Gretchen

Gretchen's staff picks, news, blogs, and other posts

Split by Swati Avasthi

I just finished Split by Swati Avasthi. It's a YA novel about two brothers who have escaped an abusive home. It is aptly named, because it split me right open and I couldn't put it down. An intensely difficult book, it is nonetheless a strikingly nuanced story. Ms. Avasthi has clearly spent time working closely with issues of domestic violence, and her account here is unflinching in its depiction of what abuse can do, how many different ways it can break people, and when and how they might put the pieces back together.

Split Cover Image
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ISBN: 9780375863400
Availability: Hard to Find
Published: Alfred A. Knopf Books for Young Readers - March 9th, 2010

Ash by Malinda Lo

I recently read Ash by Malinda Lo, a queer YA retelling of Cinderella. If you think that sounds like your kind of book, you will love this one. It is so gorgeously written! It reminded me of Deerskin by Robin McKinley in a lot of ways (though it isn't nearly so dark and difficult in theme), especially in terms of how Lo balances the language of fairy tales with the language of modern fiction, and the quality of the writing overall.

Ash Cover Image
$10.99
ISBN: 9780316040105
Availability: Usually Ships in 1-5 Days
Published: Little, Brown Books for Young Readers - October 5th, 2010

Staff Pick: Hundred Thousand Kingdoms (Gretchen)

The Hundred Thousand Kingdoms has many of my favorite fantasy tropes: country girl in the city, lost heirs, intricate politics, queer epic love, a past and future that stretch beyond the timeline of the book but influence its events. It features a really awesome set of gods and goddesses who are uncanny--that is, not simply humans with extra powers, but actually fundamentally different, though they seem all too human at times. Difficult metaphysics, high stakes, (almost) nobody is purely good or purely evil. Stunning visual descriptions. Plot twists so intense and so frequent it's like riding a giddy whirlwind to read.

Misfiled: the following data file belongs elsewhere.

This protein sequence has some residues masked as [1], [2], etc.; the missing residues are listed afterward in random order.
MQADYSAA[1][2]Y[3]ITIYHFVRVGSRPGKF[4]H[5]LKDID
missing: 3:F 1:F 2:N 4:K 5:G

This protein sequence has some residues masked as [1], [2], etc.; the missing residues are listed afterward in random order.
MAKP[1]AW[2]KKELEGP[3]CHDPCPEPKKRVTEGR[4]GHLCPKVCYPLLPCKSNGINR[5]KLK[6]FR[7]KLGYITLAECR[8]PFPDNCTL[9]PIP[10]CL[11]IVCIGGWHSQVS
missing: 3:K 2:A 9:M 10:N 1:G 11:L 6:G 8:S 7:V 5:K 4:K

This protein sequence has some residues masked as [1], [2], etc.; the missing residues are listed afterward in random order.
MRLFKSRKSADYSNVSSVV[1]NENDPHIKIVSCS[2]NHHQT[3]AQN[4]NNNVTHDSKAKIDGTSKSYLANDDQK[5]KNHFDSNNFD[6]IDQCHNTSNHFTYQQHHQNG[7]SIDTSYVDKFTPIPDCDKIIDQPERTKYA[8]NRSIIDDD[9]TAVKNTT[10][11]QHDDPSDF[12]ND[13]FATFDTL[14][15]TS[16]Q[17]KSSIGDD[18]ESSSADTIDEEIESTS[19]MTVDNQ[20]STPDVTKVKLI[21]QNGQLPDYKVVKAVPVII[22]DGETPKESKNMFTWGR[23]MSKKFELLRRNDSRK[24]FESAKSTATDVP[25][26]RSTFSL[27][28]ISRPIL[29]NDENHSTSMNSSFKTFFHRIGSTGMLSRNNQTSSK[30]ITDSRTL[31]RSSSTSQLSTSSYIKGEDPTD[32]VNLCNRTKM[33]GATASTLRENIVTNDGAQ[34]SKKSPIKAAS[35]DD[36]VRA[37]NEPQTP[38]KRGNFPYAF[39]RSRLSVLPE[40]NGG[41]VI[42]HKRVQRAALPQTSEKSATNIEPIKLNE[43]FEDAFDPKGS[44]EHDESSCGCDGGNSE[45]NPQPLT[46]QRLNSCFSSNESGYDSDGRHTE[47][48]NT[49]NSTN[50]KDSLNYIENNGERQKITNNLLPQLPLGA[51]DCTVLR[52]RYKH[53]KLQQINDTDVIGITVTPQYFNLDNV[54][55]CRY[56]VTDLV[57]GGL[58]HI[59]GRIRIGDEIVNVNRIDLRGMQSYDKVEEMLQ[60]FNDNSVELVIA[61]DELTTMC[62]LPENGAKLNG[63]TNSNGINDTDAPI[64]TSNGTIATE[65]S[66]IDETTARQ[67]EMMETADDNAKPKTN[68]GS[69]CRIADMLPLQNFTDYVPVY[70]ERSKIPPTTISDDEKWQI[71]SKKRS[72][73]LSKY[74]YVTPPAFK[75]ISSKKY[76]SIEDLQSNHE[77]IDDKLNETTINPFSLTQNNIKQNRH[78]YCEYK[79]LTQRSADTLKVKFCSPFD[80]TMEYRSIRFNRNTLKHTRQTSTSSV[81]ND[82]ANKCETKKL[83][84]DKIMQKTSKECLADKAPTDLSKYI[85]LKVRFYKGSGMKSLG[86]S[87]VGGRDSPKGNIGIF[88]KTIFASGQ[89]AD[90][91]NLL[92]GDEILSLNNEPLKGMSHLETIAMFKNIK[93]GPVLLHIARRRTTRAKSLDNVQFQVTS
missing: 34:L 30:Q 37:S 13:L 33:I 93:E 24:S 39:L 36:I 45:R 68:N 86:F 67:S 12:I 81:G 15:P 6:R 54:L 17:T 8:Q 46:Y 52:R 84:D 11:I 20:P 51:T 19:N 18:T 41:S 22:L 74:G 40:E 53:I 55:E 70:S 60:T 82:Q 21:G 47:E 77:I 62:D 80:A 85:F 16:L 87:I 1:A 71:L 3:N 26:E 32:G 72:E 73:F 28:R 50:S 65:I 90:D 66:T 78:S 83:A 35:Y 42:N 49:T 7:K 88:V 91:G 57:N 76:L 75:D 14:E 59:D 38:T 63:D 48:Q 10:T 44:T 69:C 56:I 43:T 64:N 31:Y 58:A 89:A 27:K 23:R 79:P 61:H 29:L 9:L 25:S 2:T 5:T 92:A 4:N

One of the best parts is that Yeine is a protagonist whose voice isn't just that of an American transplanted to a fantasy land, but whose thought patterns and metaphors unapologetically reflect her heritage, a culture which we only see a few glimpses of outright but which is rich and layers and affects her decisions and perspectives throughout the book. Jemisin has written an interesting blog post on the Orbit site about writing a post-feminist character, which is definitely worth reading if you don't mind minor character spoilers.

The writing is tight and often luminescent--there are a few phrases and
passages that made me gasp in appreciation of the craft. It's difficult to pull this kind of book off well--to leave enough hints about the many mysteries that are unfolding without revealing the twists too soon. Conversely, you don't want to give too little information, or the reader will check out. Each twist was doled out at just the right time, and I continued to be surprised and delighted as each new piece of the story revealed hidden emotional or political depths. The plot is beautifully constructed through taut, lean prose. The first person narration is engaging and the character's voice is capable of sustaining it throughout, with tension between the story-as-told and the speaker's moments of mad self-doubt. It's riveting storytelling.

It's a truly remarkable book, and I eagerly await the sequel. We get a couple of pages of it as a teaser at the end of the book, and just from that it's obvious that the series will address the few issues I had with this first installment--namely, that it focuses primarily on the concerns of the rich and powerful, despite its protagonist of 'barbaric' roots.

I highly recommend this book to anyone who enjoys original, character-driven fantasy that doesn't pull its punches.

The Hundred Thousand Kingdoms Cover Image
By Jemisin
$16.00
ISBN: 9780316043915
Availability: Usually Ships in 1-5 Days
Published: Orbit - February 25th, 2010

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